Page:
China's chicken imports to drop, thanks to fallout from Brazil food safety probe

30.03.2018

China’s poultry imports will fall in 2018 for a second successive year, rather than setting an 11-year high, thanks to the setback from the scandal at Brazil’s BRF, the world’s largest poultry exporter.

The US Department of Agriculture’s Beijing bureau slashed to a three-year low of 300,000 tonnes its forecast for China’s chicken imports this year.

The downgrade took the estimate well below the USDA’s official forecast of 480,000 tonnes, which would be the highest since 2007.

And it reflected in part improved ideas for China’s output, seen showing a small increase, to 11.7m tonnes, rather than the fall to 11.0m tonnes the USDA has pencilled in, as the success of a vaccination programme against bird flu encourages domestic producers.

‘Cheating operation’

However, the bureau highlighted that its reduced import estimate was “largely due to limited supply”, thanks to a potential squeeze on shipments from Brazil, where BRF has become embroiled in the scandal over fraud in food safety checks.

BRF, Brazil’s largest chicken producer, this week put a further 3,000 workers on 30-day leave “due to the need to adjust production planning”, in the fallout from the arrest earlier this month of former chief executive Pedro Faria on charges that he and other executives knew of the food safety check evasion.

After being “caught up in a cheating operation… BRF has suspended operations at three of its large poultry meat export plants,” the USDA bureau said.

The outcome will be that China’s imports from Brazil “will drop this year.

“Since Brazil held an 85% market share in 2017, other major trading partners have limited production capability to fill the gap.”
 
Chile was the second-ranked origin for Chinese broiler meat imports last year, with a market share of 12%, with Argentina and Poland next on 3% apiece.

Prices rise

The cloud over BRF has come at a time when Brazil’s poultry exports to China were already overshadowed by Beijing’s launch of an antidumping probe into broiler meat imports from the South American country.

China accounts for 9.2% of Brazil’s chicken exports, according to Brazilian trade group ABPA.

Chinese authorities have this year approved seven Thai poultry plants for exports of frozen poultry products to the country, with several South Korean plants approved for shipment of chilled poultry meat.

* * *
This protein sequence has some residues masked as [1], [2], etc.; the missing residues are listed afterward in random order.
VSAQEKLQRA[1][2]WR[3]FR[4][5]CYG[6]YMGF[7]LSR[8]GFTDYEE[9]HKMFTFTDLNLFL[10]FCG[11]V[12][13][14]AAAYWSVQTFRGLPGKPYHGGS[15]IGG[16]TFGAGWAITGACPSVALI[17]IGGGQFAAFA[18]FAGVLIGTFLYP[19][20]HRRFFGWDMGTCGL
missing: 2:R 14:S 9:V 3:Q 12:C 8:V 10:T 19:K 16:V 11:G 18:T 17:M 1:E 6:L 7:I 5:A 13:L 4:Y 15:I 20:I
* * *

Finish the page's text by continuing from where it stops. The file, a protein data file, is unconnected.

Meanwhile, with demand for chicken reviving in China thanks to the apparent success of the vaccination programme in seeing off avian flu, prices of chicken have risen in the country to reach 8 yuan per kilogramme in January, according to Rabobank.

“Although prices dropped to 7.5 yuan per kilogramme in February, they were still 40% higher than the same period last year,” the major agricultural lender said in a briefing on Wednesday.

“Day-old chick prices increased to 3 yuan per bid, a huge jump from the level of below 1 yuan per bird seen in the same period last year.”

‘Doesn’t help too much’

In Brazil, by contrast, “in February, wholesale chicken prices were 14% below levels seen in February 2017,” Rabobank said, putting the price at R$3.22 per kilogramme.

“Meanwhile, on average, feed prices were 10% higher” year on year, dynamics boding ill for producer margins.

Martin Secco Arias, chief executive at Brazilian beef producer Marfrig Global Foods, on Wednesday, termed domestic chicken values “very cheap”, saying that “the situation at BRF… doesn’t help too much” in terms of price support.

“I imagine that most of the volume that they intended for Europe, for example, stays in Brazil,” he said, noting that weak prices of one protein, in attracting demand, tend to knock-on to values of rival meats too.

Marfrig itself has “a very good alternative” for its beef supplies, and that is “to go to the export” market, he added.


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